Carly Simon Biography

American rock singer, songwriter, and guitarist With her full-throated, openhearted singing style and affecting lyrics, Simon rose to prominence as a singer-songwriter in the 1970's.

Born: June 25, 1945; New York, New York

The Life

Carly Elisabeth Simon was the third and youngest daughter of Richard L. Simon, the cofounder of the Simon & Schuster publishing company, and Andrea Heinemann Simon, a singer and civil rights activist. Growing up in an affluent and highly musical family in the Riverdale section of New York City, Simon and her two sisters developed considerable musical talent. In the 1960's, Simon dropped out of Sarah Lawrence College to form a folksinging duo with her sister Lucy. In 1971 Simon began a major solo career as a rock artist, finding both critical and popular acclaim for her confessional lyrics and for her cordial, flexible, and forthright voice. She was also known for the striking, sometimes provocative photographs of herself on her album covers. A major success was her third album, No Secrets, released in November, 1972.

In the same year, Simon married the equally prominent singersongwriter James Taylor, and the celebrity couple moved to a picturesque farmhouse in Martha's Vineyard, Massachusetts, which became Simon's permanent home. Considered one of rock's royal couples, the pair collaborated musically throughout the 1970's, supported progressive political causes, and produced two children, Sally and Ben. They divorced in 1983. Stage fright and a reluctance to leave her children led Simon to make only rare concert appearances, but she continued to record her own songs as well as popular standards and to publish children's books. In 1987 Simon married poet Jim Hart; the couple divorced in 2007. A bout with breast cancer and depression led Simon to withdraw from the music business in 1997, but she recovered to produce an album of original material in 2000. She has continued to write and to record standards and her own music.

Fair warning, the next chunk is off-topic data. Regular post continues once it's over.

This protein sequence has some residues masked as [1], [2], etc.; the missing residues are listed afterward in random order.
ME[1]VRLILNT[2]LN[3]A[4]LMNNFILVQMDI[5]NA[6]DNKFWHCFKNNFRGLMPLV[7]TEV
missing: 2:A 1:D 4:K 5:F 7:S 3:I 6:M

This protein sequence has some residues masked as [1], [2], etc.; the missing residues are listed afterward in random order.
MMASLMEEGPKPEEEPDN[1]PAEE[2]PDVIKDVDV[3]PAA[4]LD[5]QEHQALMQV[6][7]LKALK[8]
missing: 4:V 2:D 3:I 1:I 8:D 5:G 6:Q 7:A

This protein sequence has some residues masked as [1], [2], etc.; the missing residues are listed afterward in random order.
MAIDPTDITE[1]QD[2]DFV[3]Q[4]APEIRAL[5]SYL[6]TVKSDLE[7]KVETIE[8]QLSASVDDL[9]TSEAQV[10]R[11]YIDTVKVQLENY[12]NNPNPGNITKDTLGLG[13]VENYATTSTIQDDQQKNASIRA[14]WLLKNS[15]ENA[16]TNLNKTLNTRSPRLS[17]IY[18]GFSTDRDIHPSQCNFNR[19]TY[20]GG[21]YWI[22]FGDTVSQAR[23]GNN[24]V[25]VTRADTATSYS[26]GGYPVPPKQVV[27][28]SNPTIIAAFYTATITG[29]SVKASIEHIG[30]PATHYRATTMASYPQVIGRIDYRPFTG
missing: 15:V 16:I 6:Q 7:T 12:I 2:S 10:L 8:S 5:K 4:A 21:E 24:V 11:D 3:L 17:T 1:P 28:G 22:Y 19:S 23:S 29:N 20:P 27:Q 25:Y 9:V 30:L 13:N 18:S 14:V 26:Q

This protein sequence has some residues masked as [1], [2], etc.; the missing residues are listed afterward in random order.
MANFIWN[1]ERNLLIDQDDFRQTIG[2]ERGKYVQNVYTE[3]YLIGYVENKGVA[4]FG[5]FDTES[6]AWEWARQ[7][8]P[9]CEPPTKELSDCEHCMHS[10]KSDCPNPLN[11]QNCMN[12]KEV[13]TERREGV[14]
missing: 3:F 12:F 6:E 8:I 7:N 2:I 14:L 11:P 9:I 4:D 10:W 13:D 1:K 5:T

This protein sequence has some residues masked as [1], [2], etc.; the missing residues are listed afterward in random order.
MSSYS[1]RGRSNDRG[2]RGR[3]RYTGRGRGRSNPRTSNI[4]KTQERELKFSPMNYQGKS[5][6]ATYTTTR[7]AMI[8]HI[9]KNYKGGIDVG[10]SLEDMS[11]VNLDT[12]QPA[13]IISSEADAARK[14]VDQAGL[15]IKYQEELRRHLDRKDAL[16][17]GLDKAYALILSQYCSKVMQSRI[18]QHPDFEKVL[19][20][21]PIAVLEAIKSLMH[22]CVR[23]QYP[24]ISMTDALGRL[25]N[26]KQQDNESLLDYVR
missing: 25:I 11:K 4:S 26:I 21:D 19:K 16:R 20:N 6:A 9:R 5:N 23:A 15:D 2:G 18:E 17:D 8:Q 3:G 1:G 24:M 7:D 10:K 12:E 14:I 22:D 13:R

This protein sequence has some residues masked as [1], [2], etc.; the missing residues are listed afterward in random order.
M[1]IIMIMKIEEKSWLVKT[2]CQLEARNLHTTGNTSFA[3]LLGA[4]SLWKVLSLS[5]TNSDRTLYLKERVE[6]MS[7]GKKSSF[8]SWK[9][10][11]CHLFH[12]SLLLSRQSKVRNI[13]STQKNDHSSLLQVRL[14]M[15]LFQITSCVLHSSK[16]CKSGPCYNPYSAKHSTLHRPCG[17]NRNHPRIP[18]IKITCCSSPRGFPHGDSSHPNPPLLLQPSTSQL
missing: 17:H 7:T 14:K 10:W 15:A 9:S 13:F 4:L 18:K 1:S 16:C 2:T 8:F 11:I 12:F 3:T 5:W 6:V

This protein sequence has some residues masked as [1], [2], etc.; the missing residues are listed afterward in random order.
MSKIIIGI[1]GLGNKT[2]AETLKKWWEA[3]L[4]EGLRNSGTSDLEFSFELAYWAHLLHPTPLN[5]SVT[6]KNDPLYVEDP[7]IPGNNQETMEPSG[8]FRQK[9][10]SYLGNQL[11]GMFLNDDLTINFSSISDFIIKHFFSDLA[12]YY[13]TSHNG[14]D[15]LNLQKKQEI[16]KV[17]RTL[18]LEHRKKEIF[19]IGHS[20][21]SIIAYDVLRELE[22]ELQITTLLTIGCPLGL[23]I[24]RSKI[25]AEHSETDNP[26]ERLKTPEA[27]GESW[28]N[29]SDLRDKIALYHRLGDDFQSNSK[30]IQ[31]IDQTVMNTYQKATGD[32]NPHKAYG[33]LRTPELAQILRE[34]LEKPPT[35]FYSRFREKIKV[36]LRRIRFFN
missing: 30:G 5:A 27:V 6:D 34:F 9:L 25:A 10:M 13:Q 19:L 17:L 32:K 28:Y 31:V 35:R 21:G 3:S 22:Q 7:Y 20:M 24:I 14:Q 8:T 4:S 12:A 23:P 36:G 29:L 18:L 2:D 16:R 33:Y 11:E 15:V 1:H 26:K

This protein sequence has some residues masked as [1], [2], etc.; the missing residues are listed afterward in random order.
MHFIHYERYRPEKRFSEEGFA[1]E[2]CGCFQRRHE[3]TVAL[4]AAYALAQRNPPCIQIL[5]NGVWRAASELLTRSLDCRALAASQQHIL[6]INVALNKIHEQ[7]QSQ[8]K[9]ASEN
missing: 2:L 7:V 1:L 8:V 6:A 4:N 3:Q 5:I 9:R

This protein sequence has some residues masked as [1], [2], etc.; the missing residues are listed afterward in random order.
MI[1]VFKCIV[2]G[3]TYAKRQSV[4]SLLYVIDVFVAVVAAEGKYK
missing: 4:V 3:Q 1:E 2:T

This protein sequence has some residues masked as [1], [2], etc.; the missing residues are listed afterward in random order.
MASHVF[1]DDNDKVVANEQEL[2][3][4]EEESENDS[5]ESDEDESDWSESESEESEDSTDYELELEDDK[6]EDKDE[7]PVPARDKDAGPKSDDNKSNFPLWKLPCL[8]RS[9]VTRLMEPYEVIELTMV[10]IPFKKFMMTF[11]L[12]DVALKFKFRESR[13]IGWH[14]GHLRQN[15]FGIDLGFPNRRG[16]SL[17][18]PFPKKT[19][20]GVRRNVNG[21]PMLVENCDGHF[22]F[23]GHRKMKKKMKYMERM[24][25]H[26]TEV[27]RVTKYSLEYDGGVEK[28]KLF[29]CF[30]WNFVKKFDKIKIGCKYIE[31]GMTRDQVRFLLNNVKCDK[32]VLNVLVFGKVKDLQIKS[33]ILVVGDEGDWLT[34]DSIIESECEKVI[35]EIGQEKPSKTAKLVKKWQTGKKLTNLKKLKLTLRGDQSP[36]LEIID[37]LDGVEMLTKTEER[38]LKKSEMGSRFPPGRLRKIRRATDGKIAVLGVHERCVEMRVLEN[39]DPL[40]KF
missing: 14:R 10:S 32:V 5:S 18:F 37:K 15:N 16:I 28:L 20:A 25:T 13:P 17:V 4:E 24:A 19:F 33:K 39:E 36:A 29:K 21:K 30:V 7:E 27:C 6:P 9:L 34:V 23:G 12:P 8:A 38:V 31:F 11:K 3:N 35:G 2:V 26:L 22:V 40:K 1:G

The Music Simon's early work was in the folk-song genre popular in the 1970's, but her material, which always contained elements of show tunes and art song, later began to connect with the traditional popular song of the prerock American songbook. Her later work exhibits the influence of contemporary New Age music. "That's TheWayI Always Heard It Should Be". This melancholy ballad was Simon's first hit, and it is considered the first antimarriage song written and sung by a woman. The lyrics also suggest that marriage in an adult world required the sacrifice of the promise of youth. Despite the skeptical lyrics written for Simon by Jacob Brackman, the underlying romanticism of Simon's work was expressed by her melody, which has been compared to the kind of French art song written by Gabriel Faur?. "Anticipation" and "You're So Vain". The hit song "Anticipation", from the album of the same name, was an effective showcase for Simon's ardent musical persona.